Winter 2014

Winter 2014

Tuesday Afternoons at 4:00 PM
Natural Science Annex 101

January 14, 2014

Steven Stanley, University of Hawaii

Relation of Phanerozoic stable isotope excursions to climate, bacterial metabolism, and major extinctions

Hosts: Jim Zachos/Dan Killam

January 21, 2014

James Rae, Cal Tech University

Deglacial CO2 rise via deepwater formation in the North Pacific and Southern Oceans: new insights from boron isotopes and radiocarbon

Hosts: Jim Zachos/Dustin Harper

January 28, 2014

Jonathan Mitchell, University of California, Los Angeles

How the west winds won on Titan and Venus

Atmospheric superrotation occurs when westerly winds prevail over the equator, so that the atmosphere spins faster than the planetary surface. Although not a climatological phenomenon on Earth, superrotation persists on Venus, Titan, Jupiter and Saturn, making it a relatively common phenomenon in the Solar System. I will characterize the mechanisms giving rise to the spontaneous generation of superrotation in idealized global simulations with no diurnal cycle, radiation or convection. The mechanism involves an new fluid instability that couples a fast moving equatorial Kelvin (gravity) wave with slow moving Rossby waves experiencing a significant Doppler shift from a strong westerly jet at higher latitudes. I will discuss the planetary regimes favorable to the development of superrotation by this instability, and place the climates of Earth, Mars and Titan in this context.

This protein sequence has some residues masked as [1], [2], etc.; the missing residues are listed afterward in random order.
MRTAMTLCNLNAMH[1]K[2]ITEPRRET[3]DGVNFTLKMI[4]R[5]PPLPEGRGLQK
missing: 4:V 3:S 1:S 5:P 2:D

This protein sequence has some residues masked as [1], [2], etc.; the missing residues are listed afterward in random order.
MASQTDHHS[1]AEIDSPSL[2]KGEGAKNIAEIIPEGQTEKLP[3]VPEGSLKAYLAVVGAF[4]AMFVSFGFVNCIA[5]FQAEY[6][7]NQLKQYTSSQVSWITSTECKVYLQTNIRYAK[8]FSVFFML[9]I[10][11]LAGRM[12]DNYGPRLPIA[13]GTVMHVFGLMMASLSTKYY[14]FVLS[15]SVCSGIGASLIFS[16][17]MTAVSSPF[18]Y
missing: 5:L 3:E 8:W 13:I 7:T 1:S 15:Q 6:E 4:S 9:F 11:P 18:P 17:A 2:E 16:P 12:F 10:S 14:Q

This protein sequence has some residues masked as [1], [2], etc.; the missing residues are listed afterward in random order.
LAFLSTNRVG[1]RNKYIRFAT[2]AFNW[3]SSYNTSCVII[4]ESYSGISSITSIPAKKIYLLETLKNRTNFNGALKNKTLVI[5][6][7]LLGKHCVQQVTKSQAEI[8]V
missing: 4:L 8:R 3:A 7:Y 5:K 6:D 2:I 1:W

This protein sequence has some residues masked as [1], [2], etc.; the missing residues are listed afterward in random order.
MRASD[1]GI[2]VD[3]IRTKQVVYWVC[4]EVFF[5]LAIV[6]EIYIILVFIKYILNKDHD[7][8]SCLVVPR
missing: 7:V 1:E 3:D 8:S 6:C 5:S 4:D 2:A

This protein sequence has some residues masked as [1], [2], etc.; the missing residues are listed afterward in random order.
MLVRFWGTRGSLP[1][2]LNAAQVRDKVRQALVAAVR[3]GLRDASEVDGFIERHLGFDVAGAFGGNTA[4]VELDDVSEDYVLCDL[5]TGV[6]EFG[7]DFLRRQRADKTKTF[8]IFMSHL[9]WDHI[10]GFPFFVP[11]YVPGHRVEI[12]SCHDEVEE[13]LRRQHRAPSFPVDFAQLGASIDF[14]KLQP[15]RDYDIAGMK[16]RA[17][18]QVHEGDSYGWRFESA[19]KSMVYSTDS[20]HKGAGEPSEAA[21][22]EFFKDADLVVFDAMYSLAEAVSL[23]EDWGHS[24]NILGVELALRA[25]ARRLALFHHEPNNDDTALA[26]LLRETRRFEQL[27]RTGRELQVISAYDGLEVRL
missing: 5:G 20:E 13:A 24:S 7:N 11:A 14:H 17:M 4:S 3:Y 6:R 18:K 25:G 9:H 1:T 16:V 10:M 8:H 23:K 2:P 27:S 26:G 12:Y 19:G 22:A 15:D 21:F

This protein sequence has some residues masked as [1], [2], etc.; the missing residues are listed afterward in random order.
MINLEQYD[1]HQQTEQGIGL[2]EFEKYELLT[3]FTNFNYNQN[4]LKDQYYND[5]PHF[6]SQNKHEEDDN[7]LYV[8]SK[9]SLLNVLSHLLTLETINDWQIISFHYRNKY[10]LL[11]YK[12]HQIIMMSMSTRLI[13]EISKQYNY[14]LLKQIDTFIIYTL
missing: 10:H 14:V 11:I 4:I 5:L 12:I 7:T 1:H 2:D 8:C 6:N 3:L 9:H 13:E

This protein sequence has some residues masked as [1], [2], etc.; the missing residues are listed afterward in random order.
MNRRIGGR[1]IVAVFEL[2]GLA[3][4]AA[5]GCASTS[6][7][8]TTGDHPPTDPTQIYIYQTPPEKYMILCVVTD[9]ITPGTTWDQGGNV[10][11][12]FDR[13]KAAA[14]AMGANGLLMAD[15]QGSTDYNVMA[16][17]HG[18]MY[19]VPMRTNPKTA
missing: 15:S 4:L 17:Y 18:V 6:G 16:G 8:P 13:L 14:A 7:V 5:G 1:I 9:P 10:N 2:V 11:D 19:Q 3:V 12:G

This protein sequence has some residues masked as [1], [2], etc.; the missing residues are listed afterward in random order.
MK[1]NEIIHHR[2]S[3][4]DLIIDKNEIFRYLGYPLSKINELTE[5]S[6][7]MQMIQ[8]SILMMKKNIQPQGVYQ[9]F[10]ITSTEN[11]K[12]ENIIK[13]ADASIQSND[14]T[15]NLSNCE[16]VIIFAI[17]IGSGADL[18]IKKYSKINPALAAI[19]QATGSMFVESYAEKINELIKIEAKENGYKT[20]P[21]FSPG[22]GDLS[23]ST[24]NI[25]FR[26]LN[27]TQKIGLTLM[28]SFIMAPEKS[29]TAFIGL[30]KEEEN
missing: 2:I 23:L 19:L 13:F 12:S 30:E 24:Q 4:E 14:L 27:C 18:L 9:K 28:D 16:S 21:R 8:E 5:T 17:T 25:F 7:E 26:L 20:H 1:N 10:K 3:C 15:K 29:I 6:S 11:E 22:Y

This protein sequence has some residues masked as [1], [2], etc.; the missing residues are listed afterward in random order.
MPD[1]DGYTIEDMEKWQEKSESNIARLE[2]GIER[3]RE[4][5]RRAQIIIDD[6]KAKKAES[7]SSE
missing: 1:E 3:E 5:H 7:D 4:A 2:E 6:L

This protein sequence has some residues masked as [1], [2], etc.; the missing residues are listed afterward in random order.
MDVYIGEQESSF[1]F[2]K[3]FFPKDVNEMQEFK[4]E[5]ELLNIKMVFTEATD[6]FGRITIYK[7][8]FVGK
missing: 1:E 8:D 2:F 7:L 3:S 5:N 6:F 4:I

Hosts: Francis Nimmo/Doug Hemingway


WEDNESDAY January 29, 2014, EMS A340 11:30 a.m. - 12:30 p.m.

Jonathan Mitchell, University of California, Los Angeles

Monsoons and the ITCZ during LGM and on Titan

Tropical precipitation on Earth is dominated by the Inter­tropical Convergence Zone (ITCZ). The seasonal cycle of the ITCZ is punctuated by abrupt transitions over land called the monsoon. Through a novel combination of geochemical proxies and model simulations, we show an enhanced sensitivity of the East Asian Monsoon (EAM) relative to the global signal during the Last Glacial Maximum (LGM) is the result of a strong stationary wave response of the midlatitude jet stream to the presence of the ice sheets, with potentially important implications for climate sensitivity predictions from GCMs.

Like Earth’s tropics, Titan's precipitation is dominated by an ITCZ, except that at solstices Titan's ITCZ travels to very high latitudes. Observations of Titan’s methane clouds confirm this picture of a highly seasonal ITCZ.  I will describe how these and other factors give rise to precipitation events that are dramatically more intense than had been expected.

Model simulations suggest that while Titan's ITCZ shows significant seasonality, it lacks abrupt monsoon­like transitions prevalent on Earth. To connect Titan’s seasonal ITCZ and Earth’s monsoon, I will briefly discuss aquaplanet GCM simulations (designed for Earth) of varying radius and rotation rate, with the goal of illuminating processes that inhibit the poleward extent and abruptness of the summer Monsoon/ITCZ.

Host: Francis Nimmo

February 4, 2014

Joseph Michalski, Planetary Science Institute

Did Mars ever have a lively underground scene? New perspectives on the habitability of the Martian subsurface